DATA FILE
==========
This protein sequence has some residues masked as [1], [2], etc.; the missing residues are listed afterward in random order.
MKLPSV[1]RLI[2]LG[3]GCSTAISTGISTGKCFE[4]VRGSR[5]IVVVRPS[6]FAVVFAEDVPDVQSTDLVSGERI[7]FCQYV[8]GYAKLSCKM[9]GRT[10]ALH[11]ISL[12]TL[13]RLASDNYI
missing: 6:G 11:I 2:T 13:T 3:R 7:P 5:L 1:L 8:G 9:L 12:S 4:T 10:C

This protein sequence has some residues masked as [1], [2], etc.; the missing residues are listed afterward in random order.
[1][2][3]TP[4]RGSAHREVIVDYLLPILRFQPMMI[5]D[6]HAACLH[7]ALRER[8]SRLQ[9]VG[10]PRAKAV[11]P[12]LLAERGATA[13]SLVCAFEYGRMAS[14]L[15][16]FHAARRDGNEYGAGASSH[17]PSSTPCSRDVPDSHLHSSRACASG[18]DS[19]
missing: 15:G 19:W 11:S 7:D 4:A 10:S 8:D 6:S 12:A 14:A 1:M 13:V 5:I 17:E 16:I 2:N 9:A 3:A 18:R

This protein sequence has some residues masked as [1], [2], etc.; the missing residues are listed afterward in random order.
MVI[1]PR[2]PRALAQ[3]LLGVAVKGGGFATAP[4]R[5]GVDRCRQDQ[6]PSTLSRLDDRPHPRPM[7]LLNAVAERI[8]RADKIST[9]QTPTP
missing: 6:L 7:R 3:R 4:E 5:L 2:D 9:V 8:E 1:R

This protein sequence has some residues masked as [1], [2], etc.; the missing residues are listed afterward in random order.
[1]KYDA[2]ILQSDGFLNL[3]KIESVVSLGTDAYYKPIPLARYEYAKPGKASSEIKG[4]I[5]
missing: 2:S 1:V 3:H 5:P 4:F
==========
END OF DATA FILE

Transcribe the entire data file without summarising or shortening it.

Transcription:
This protein sequence has some residues masked as [1], [2], etc.; the missing residues are listed afterward in random order.
MKLPSV[1]RLI[2]LG[3]GCSTAISTGISTGKCFE[4]VRGSR[5]IVVVRPS[6]FAVVFAEDVPDVQSTDLVSGERI[7]FCQYV[8]GYAKLSCKM[9]GRT[10]ALH[11]ISL[12]TL[13]RLASDNYI
missing: 6:G 11:I 2:T 13:T 3:R 7:P 5:L 1:L 8:G 9:L 12:S 4:T 10:C

This protein sequence has some residues masked as [1], [2], etc.; the missing residues are listed afterward in random order.
[1][2][3]TP[4]RGSAHREVIVDYLLPILRFQPMMI[5]D[6]HAACLH[7]ALRER[8]SRLQ[9]VG[10]PRAKAV[11]P[12]LLAERGATA[13]SLVCAFEYGRMAS[14]L[15][16]FHAARRDGNEYGAGASSH[17]PSSTPCSRDVPDSHLHSSRACASG[18]DS[19]
missing: 15:G 19:W 11:S 7:D 4:A 10:S 8:D 6:S 12:A 14:A 1:M 13:V 5:I 17:E 16:I 2:N 9:A 3:A 18:R

This protein sequence has some residues masked as [1], [2], etc.; the missing residues are listed afterward in random order.
MVI[1]PR[2]PRALAQ[3]LLGVAVKGGGFATAP[4]R[5]GVDRCRQDQ[6]PSTLSRLDDRPHPRPM[7]LLNAVAERI[8]RADKIST[9]QTPTP
missing: 6:L 7:R 3:R 4:E 5:L 2:D 9:V 8:E 1:R

This protein sequence has some residues masked as [1], [2], etc.; the missing residues are listed afterward in random order.
[1]KYDA[2]ILQSDGFLNL[3]KIESVVSLGTDAYYKPIPLARYEYAKPGKASSEIKG[4]I[5]
missing: 2:S 1:V 3:H 5:P 4:F